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Can I Still be Compensated if I was Partially at Fault for a Car Collision in Colorado?

| Maximizing Your Auto Settlement

If you suffered injuries or damages during a Colorado auto collision that was partially your fault, are you still entitled to recover damages?

While many car crashes are purely the result of one driver’s illegal, reckless, or negligent actions, others are caused by the negligence of both parties. For instance, if one driver illegally turned right on a red light and a driver who was driving through the intersection crashed into the first driver’s car, but was texting at the time of the crash and could have avoided the collision if he or she had been paying attention, both parties can reasonably be said to have contributed to the crash.

In some states this would mean that the injured parties would be unable to collect compensation for their injuries even if they were only slightly at fault.

Fortunately, Colorado follows the legal theory of modified comparative negligence, which means that as long as an injured party is less than 50 percent at fault, he or she will be able to collect compensation from the other party. Determining each party’s percentage of fault in causing a crash can be difficult, so if you were recently injured in a crash, it is critical to speak with an experienced car crash attorney who can evaluate your case.

Comparative Negligence

Colorado allows victims to collect damages even when they contributed to a crash. However, the plaintiff’s percentage of fault will offset the defendant’s liability. This means that if an injured party was 20 percent at fault in causing a crash, he or she would be able to recover 80 percent of the damages incurred as a result of the crash.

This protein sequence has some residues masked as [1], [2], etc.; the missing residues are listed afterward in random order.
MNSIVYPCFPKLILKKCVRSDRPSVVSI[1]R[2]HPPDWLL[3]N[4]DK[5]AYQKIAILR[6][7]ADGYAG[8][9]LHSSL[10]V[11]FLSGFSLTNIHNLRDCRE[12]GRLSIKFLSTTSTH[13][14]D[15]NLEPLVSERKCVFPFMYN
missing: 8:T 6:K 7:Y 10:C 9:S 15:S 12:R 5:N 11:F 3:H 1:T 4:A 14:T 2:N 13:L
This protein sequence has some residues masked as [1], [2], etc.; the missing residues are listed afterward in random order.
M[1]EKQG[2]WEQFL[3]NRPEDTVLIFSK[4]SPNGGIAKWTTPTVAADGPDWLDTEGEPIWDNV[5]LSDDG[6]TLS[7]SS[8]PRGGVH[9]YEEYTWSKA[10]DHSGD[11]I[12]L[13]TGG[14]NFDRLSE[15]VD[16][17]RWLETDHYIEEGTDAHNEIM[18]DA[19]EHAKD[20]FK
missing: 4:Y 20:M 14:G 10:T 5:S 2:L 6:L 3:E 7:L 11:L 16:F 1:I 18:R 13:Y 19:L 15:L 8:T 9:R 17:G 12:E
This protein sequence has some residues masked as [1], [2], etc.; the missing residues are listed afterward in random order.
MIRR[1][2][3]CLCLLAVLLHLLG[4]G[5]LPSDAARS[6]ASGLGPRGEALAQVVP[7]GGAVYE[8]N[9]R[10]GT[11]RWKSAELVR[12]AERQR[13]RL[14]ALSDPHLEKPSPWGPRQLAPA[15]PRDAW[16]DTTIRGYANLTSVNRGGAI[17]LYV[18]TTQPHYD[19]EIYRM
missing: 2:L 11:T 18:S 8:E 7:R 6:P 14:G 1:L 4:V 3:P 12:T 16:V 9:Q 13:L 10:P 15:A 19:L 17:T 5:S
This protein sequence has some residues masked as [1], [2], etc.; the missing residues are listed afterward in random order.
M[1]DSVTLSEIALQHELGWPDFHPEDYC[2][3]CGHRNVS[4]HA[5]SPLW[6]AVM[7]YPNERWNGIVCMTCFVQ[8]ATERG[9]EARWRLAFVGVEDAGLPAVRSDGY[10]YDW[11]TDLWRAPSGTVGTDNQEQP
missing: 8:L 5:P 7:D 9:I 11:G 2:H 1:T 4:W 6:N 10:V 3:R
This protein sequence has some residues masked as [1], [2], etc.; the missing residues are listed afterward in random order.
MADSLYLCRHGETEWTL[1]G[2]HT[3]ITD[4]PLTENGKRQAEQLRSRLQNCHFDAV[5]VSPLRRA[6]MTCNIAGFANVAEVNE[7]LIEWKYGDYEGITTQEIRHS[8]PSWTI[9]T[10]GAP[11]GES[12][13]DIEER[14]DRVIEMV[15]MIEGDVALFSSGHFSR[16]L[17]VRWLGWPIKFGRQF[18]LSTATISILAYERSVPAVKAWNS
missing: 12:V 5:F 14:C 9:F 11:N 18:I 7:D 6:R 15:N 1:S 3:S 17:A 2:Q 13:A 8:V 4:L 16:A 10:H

The only exception to this rule is if a plaintiff’s level of responsibility exceeds 50 percent. In these cases, an injured party is barred from recovering damages.

Determining Fault

If the parties cannot reach a settlement, a judge or a jury will be responsible for determining:

  • The amount of damages that would have been recoverable if the plaintiff had not contributed to the crash; and
  • Each party’s degree of negligence, expressed as a percentage.

Furthermore, the defendant will be responsible for proving, that the plaintiff contributed in some way to the crash. Once these issues have been resolved, the court reduces the amount of the verdict in proportion to the percentage of negligence that can be attributed to the plaintiff.

Contact an Experienced Car Crash Attorney Today

Although some car crashes are clearly the fault of one driver, many crashes involve the negligent actions of both parties, even if only to a small degree. This can make determining how much a defendant owes to an injured party difficult, so if you live in Colorado Springs, Denver, or Pueblo and were injured in a crash, please contact the legal team at McCormick & Murphy, P.C. by calling 888-668-1182 and we’ll help you schedule a free consultation with an experienced and compassionate car crash attorney.

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